Graffiti … street art … tagging … guerrilla art …

There are many names for it, but when you're talking about graphic art in public spaces, it all comes from the same roots: a core human need for free expression.

Unlike other visual arts, graffiti has no boundaries. It's not restricted by the boxy lines of a traditional canvas or the walls of an art studio. The canvas is the community: buildings, walls, streets, train cars. And the work is an expression of the artists in those communities.

Street artists push the limits of what art can look like in public spaces. The talent is insane. Yet most artists don't get the credit they deserve.

At a.fatti, we're all about the boundary-pushing, rule-defying creativity of street art. Going forward, we'll be putting the spotlight on these talented artists a lot more -- so let's start with a quick dive into the history of graffiti.


On the most basic level, graffiti is a form of visual art that's created in open environments, generally without permission. It can be words, drawings, statements, whole-wall murals or even the smallest "tags" of the artist's initials.

Traditionally, graffiti artists have used spray paint to produce their work. Small aerosol spray cans make it easy for artists to take their craft anywhere and apply it to any surface.

Contemporary street art can incorporate a wide range of other media, including sculptures, stenciling, lighting, adhesives, wood-blocking – whatever the artist wants.


Humans have been making art on walls since the beginning of civilization. Think cave paintings, ancient Egyptian inscriptions or Roman graffiti.

But modern-day graffiti, as we think of it today, is usually traced to 1960s Philadelphia and New York. That's when pioneer artists like Darryl McCray—aka Cornbread—started tagging buildings across North Philly.

Cornbread and his friends are widely considered to be among the first documented graffiti artists in the U.S., starting a movement that quickly spread to New York, Chicago and Europe.


Modern-day graffiti peaked in the United States in the late 70s and 80s. It was most visible in population-dense urban communities, but it could be found almost anywhere: on the sides of buildings, bridges, parks, subway cars, freight trains, tractor trailers and beyond.

Any blank surface in a public space could be the canvas for graffiti artists to express themselves.

By the end of the 1980s, the movement became so prevalent that graffiti started being showcased by mainstream art galleries around the world.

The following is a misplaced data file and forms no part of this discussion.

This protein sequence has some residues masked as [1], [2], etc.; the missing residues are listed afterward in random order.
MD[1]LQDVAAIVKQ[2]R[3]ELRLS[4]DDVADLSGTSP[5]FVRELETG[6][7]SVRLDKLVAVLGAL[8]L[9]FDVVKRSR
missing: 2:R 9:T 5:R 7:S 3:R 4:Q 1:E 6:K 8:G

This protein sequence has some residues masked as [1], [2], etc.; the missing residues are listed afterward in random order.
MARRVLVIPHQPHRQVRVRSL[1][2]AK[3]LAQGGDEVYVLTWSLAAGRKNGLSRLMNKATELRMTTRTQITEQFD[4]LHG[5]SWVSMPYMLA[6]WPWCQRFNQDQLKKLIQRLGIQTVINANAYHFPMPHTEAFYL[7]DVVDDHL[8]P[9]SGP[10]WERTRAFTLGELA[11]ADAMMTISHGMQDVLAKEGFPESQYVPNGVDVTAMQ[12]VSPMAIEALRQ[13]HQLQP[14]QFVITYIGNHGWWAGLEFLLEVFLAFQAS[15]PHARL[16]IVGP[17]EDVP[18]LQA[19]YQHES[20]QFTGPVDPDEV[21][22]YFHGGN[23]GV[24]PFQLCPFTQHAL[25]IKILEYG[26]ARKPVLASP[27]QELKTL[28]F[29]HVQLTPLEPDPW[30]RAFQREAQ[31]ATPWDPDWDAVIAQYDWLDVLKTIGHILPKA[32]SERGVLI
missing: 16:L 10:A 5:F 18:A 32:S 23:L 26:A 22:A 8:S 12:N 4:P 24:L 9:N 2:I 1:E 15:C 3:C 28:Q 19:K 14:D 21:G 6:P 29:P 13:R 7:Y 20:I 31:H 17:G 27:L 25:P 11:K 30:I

Over the years, graffiti has been used as social commentary, political protest and rebellion. But not all artists intend for a "message" beneath their work. For many, it was simply a form of self-expression – a way to gain recognition or respect in otherwise under-recognized communities.  

The act itself—tagging a surface without permission—can be an expression of defiance and resistance. But the art itself could also communicate messages of positivity and peace.

In some cases, the messages are very personal … 

When Cornbread started tagging Philly buildings in the late 1960s, he did it mostly to get the attention of a girl from high school. All over the city, he wrote: "Cornbread Loves Cynthia."

In America, the rise of graffiti in the 70s and 80s is also often intertwined with the rise of hip hop culture. In Europe, it's linked with the anti-establishment punk movement. Like any art form, it can't be defined by a single group or movement. It has evolved and continues to serve a unique purpose for each individual artist who produces it.


Modern graffiti art has come a long way since its late-60s origins. But as a movement, it's only getting started.

Graffiti artists are now highly sought after by groups and organizations around the world. It's become commonplace for businesses to hire local artists to create graffiti-inspired murals for their office buildings, inside and out. And as street art has become more accepted by the general public, it has exploded the notoriety of artists like Banksy and Portugal's Vhils.


It's not just the high-profile artists that are getting attention.

In Philadelphia—where modern graffiti got its start—more than 100 new wall murals are created throughout the city every year, thanks to the Mural Arts program. It's one of the largest street art programs in the country, giving recognition to local artists and creating jobs for ex-graffiti artists who've been prosecuted for their work.

The people behind programs like Mural Arts understand that graffiti is so much more than spray paint on a wall. It's a powerful art form that can inspire others and transform communities.